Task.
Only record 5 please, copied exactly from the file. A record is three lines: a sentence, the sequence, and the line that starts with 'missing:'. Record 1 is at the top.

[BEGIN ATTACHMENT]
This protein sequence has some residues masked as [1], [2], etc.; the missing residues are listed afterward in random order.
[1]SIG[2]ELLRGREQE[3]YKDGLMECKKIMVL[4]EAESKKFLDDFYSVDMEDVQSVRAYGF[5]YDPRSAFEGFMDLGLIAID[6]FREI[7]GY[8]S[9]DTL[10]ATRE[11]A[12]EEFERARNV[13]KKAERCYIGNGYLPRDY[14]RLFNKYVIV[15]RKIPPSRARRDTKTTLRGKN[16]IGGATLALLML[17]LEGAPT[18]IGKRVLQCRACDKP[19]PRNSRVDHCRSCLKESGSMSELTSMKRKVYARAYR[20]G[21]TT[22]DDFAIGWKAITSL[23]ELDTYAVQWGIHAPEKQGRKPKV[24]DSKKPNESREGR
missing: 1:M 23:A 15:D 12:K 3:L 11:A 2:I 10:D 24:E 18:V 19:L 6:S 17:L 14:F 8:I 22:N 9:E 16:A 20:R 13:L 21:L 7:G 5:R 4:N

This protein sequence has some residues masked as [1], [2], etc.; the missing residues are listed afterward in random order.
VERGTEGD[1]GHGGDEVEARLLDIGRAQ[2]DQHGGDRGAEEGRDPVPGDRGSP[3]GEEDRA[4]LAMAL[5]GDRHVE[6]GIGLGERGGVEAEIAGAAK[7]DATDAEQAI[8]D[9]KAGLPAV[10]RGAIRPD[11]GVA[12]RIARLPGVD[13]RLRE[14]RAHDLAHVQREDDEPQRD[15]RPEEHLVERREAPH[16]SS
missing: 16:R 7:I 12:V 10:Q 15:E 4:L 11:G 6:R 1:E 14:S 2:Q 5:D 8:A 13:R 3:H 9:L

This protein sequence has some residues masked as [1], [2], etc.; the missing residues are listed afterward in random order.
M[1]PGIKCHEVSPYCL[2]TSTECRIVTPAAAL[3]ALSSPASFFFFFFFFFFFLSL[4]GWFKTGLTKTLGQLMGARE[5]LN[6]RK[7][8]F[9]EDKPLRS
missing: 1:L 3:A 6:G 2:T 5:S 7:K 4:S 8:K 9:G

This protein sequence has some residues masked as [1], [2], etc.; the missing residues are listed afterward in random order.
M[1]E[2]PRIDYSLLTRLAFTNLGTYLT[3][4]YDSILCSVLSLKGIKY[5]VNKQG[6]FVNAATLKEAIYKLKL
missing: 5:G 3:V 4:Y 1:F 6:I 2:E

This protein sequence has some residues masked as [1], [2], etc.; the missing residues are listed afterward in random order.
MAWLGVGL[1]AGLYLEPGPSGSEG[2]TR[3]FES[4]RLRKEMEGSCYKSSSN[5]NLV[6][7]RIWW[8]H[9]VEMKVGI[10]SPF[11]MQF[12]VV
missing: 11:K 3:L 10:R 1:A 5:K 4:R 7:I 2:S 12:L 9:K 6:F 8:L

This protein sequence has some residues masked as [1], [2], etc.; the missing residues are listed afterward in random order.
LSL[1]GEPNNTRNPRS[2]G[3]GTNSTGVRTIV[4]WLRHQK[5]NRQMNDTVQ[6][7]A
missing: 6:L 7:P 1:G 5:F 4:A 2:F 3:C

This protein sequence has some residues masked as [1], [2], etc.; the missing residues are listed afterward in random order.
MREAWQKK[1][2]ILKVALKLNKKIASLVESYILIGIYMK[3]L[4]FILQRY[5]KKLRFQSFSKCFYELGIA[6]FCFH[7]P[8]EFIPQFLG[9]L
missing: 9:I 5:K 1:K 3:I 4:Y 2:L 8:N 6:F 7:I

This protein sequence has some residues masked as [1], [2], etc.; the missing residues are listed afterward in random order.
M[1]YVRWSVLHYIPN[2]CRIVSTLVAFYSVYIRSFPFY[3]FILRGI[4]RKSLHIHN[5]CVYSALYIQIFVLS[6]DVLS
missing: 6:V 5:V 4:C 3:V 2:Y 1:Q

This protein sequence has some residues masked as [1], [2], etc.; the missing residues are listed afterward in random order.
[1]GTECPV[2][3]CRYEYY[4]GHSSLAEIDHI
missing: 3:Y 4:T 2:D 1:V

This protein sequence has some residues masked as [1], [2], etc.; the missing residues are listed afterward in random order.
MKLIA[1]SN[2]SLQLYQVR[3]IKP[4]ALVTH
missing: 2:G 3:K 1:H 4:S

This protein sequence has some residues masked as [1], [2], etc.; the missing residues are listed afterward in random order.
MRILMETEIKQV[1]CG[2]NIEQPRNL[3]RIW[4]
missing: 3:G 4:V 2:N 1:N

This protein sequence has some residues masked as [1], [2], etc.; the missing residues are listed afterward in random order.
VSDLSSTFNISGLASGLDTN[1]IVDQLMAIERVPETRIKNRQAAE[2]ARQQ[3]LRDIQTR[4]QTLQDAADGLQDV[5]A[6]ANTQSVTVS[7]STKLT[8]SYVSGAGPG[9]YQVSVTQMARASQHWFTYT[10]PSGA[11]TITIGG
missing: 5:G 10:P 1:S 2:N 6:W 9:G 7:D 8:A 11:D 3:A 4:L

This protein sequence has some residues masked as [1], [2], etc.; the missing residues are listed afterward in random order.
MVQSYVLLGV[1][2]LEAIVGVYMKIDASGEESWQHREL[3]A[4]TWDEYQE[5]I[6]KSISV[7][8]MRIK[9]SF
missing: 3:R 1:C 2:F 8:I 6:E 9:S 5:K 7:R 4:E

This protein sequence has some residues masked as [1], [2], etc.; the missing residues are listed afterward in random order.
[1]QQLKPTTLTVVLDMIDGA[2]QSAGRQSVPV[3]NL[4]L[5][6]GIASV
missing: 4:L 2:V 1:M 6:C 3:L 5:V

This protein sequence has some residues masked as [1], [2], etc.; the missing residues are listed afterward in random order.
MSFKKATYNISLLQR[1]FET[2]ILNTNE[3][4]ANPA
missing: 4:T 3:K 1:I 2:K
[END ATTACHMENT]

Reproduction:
This protein sequence has some residues masked as [1], [2], etc.; the missing residues are listed afterward in random order.
MAWLGVGL[1]AGLYLEPGPSGSEG[2]TR[3]FES[4]RLRKEMEGSCYKSSSN[5]NLV[6][7]RIWW[8]H[9]VEMKVGI[10]SPF[11]MQF[12]VV
missing: 11:K 3:L 10:R 1:A 5:K 4:R 7:I 2:S 12:L 9:K 6:F 8:L